Claude Monet 1886 Painting

Claude Monet 1886 Painting

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Claude Monet’s 1886 painting:

The Term Paper will constitute one third of the grade. It must be based on an ORIGINAL WORKS OF ART OR A WRITTEN TREATISE OR ILLUSTRATED BOOK THAT THE STUDENT CAN STUDY AT FIRST HAND. The work(s) of art chosen may be of any type: engravings, drawings, paintings, sculpture or any of the decorative arts. Books in the Watkinson Library (Trinity College) may also be the focus of your project. Works of art can come from any public or private collection but the main examples must be seen in person during the research and writing of the paper.


The Assignment: Write a 12 page paper on a major artist, movement or idea from the chronological scope of the course.  Concentrate on a focused aspect of the work of art (subject matter, style, technique) and place it in the broader context of the artists career or the intellectual or historical epoch in which it was created.


You must incorporate analysis of original works of art along with your research into the artist, idea, movement or theme. You should build a scholarly bibliography of published sources into your treatment of the issues you define as the focus of your research. Papers must include proper humanities format footnotes and a bibliography and, as necessary, illustrations with captions identifying the artist/architect, title, date and location of works of art or architecture.

The stages of the Term Paper Project are 1. Topic proposal (Draft working title and topic statement); 2. Develop the bibliography of sources; 3. Refine the working title, topic statement and annotate the bibliography; 4. Outline; 5 Draft; 6. Final paper with footnotes, bibliography, illustrations with captions.  All stages should be prepared in Word and include your Name, Class Year, Working Title of the Paper and page numbers.


One week after in-person museum visit. Submit a written title and one paragraph description identifying the artist/architect and what aspect of their career will be focus of your research. Give a hypothetical TITLE, one paragraph description of the topic and identification of the objects upon which the project focuses including author, title, date and collection.

Two weeks after in-person museum visit. Submit a working Bibliography of at least 5 references with named authors.  Be conscious of the quality of the sources listing books, scholarly articles, exhibition catalogs. Wikipedia entries, museum websites and unvetted on-line sources may be cited in a separate category but will not count toward your five (5) bibliographical sources. In searching for bibliographical sources, you should investigate all of the following paths.

  1. Appointment with a research librarian to discover best tactics for getting reliable results from digitized library catalogs and databases.
  2. Search Oxford Art Online (Grove Dictionary of Art online) for reliable encyclopedia entries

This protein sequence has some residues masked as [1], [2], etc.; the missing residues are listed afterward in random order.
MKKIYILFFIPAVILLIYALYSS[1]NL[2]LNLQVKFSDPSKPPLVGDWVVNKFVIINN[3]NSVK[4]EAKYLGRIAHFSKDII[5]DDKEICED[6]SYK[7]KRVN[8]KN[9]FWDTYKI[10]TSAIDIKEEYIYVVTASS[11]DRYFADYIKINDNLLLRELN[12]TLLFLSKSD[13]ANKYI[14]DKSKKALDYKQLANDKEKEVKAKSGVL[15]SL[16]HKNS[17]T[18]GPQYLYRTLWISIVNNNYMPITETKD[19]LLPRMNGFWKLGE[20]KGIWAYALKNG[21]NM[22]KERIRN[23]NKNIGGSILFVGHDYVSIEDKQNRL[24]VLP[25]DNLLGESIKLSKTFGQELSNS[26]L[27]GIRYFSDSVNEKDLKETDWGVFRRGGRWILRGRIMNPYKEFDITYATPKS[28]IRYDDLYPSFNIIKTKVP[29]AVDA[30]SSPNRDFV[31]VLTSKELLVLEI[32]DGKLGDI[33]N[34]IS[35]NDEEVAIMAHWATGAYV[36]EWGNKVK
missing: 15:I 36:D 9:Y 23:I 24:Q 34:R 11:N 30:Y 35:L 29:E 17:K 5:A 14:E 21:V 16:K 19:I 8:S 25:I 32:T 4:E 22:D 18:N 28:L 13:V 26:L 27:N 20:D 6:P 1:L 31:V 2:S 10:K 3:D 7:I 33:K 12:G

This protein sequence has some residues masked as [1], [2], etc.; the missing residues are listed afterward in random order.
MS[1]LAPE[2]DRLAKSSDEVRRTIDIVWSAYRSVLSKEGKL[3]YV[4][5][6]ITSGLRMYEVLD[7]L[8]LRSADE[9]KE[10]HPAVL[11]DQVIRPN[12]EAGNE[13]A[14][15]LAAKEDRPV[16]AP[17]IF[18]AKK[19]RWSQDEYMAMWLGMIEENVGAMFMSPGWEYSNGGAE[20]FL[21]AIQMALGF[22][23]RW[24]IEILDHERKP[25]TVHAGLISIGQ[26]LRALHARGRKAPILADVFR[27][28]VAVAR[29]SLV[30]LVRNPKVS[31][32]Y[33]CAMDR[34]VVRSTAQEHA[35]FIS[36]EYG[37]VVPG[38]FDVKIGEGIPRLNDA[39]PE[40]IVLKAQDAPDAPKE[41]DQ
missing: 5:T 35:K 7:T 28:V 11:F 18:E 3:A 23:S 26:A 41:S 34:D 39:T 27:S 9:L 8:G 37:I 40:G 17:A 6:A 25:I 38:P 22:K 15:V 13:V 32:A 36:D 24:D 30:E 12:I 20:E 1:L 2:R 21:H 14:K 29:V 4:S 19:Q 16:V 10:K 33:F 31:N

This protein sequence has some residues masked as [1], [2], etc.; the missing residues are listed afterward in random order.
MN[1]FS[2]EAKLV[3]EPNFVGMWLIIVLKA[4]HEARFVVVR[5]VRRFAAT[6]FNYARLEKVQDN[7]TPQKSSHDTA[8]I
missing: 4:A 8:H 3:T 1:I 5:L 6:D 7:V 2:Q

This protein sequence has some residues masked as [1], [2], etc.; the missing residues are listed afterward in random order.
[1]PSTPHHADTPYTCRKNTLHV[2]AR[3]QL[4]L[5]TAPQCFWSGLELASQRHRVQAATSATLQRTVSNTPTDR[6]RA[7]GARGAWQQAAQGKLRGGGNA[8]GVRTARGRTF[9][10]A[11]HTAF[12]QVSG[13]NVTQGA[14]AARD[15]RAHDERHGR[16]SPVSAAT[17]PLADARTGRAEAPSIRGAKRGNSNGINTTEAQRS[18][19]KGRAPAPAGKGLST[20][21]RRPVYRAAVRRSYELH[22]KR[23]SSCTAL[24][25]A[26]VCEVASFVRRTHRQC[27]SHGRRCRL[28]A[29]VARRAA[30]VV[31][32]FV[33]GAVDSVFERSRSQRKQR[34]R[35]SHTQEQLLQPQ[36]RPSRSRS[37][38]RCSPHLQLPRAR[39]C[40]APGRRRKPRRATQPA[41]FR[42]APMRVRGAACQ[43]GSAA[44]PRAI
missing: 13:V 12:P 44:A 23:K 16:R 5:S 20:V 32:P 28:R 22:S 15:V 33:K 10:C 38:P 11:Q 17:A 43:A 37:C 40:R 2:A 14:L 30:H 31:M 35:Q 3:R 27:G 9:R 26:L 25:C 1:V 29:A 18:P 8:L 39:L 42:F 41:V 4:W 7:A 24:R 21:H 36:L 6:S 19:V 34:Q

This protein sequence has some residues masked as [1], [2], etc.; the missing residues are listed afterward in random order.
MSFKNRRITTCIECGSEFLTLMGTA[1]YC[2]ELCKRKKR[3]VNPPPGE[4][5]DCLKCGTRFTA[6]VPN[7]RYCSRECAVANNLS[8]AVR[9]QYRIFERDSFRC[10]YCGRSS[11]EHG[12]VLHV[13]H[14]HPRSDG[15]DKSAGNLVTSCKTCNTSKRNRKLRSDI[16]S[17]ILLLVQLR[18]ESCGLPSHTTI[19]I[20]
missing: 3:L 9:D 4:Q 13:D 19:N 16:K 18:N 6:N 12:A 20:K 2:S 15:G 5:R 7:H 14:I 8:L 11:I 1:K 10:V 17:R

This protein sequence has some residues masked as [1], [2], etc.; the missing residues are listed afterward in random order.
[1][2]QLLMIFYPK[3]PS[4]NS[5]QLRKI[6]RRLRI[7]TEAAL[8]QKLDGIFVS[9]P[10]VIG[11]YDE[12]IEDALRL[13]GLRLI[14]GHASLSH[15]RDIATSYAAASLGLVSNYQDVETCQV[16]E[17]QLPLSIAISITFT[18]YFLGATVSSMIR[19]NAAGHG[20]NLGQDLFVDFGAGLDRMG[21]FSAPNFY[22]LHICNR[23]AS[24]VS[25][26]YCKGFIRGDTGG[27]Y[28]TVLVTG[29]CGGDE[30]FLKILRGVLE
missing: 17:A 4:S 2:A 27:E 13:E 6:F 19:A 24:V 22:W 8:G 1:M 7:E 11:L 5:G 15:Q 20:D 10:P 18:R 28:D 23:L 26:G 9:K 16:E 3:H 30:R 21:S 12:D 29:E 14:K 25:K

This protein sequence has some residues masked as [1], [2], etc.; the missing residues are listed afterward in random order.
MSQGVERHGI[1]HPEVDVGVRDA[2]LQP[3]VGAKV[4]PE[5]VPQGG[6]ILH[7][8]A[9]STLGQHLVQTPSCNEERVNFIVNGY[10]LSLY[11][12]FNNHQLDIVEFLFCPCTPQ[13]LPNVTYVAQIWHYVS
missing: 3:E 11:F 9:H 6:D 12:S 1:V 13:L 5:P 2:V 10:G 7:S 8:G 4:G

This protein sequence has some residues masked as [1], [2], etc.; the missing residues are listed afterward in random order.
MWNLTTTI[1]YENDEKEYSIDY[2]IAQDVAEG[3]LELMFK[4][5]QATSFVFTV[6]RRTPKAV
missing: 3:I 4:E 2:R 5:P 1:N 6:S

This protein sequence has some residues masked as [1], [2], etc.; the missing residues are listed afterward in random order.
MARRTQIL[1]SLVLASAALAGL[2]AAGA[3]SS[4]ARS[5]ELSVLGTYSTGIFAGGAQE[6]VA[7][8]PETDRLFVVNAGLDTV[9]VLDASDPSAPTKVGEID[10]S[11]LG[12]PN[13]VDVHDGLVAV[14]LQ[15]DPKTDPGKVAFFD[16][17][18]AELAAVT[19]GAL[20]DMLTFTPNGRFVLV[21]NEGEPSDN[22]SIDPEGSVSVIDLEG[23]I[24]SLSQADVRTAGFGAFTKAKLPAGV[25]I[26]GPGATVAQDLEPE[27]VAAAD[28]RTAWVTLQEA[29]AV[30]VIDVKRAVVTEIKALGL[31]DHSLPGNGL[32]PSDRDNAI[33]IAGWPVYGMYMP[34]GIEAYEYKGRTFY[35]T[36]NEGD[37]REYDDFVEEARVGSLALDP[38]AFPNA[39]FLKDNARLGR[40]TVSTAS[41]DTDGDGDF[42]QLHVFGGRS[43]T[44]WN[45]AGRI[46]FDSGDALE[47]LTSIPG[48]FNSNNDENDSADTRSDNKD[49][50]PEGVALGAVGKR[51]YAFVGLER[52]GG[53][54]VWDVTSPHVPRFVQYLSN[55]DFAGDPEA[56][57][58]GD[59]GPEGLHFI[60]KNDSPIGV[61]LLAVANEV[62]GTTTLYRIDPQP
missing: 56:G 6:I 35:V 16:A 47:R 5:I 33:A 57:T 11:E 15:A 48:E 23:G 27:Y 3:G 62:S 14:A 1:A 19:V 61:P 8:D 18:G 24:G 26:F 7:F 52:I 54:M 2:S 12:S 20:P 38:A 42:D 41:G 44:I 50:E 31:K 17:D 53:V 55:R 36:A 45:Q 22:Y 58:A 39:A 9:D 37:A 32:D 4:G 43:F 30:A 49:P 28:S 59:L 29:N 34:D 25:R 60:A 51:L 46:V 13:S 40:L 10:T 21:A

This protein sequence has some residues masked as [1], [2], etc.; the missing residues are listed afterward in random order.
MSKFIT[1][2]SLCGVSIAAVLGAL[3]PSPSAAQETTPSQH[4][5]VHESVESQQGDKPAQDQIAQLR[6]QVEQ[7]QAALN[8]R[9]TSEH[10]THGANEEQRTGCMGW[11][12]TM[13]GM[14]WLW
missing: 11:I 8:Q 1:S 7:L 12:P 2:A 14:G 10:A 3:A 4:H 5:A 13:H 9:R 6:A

3. Search Worldcat (National online catalog based on Library of Congress)
  4. Search JSTOR for listing of scholarly periodicals available online
  5. Search CTW shared Library Catalog.
  6. Do a Google Search for images on the internet and online museum catalogs. Possible Google books as a source of older publications in PDF form.
  7. Other library and archive sources.

Three weeks after in-person museum visit. Submit Revised Topic Title and statement and OUTLINE. Annotate your bibliography as you consult the sources.

Four weeks after in-person museum visit. Draft of term paper.

Five weeks after in-person museum visit. Term Papers Due. (Dec. 12th)

On Topic Selection:

Students should use the books in the Trinity College Library and readings on Moodle for the course as the basis for beginning a search for a topic.  There are excellent topics within the following broad areas but you are NOT limited to these topics area:

  • Painting and the graphic arts: either by artist, by thematic category, by use, by medium, such as book illustration, color engraving, Genre painting and Sensibilité etc.
  • Sculpture: either by artist or by medium or by use (public monuments, garden sculpture etc.)
  • Art institutions: the institutions of education, of display such as Peinture d’Histoire (Painting of Narrative Subjects) and the Hierarchy of the French Royal Academy, The British Royal Academy of Painting; The Origins of the Museum in the Eighteenth Century, The French Academy in Rome
  • Interaction between artists of different nationality, travel, art markets.
  • Architecture, Architectural Drawing, Architectural Theory and Books such as Vitruvius Britannicus, or such issues as  public monuments, the Gothic Revival or Historicist styles or topics on specific architects.
  • Garden Architecture and Garden Design and Theory, such as Garden Theory and Manuals of Garden Design, The Anglo-Chinese Garden, Picturesque landscape garden, cult of ruins/follies
  • Interior Architecture
  • History of the decorative or useful arts, either on specific makers or on the uses of objects. Decorative arts areas are: furniture, ceramics, metalwork and jewelry, glass, textiles and costume, scientific instruments and by extension such issues as Decorative Arts and Status, new technology and manufactures etc.
  • History of Collecting
  • Sublime: Edmund Burke, A Philosophical Enquiry into the Origins of Our Ideas of the Sublime and Beautiful, 1757, paperback edition edited by James T. Boulton, University of Notre Dame Press, 1958, 1968, ISBN 0-268-00085-9.
  • Stylistic phenomenon such as Chinoiserie, neo-Palladianism, neo-classicism etc.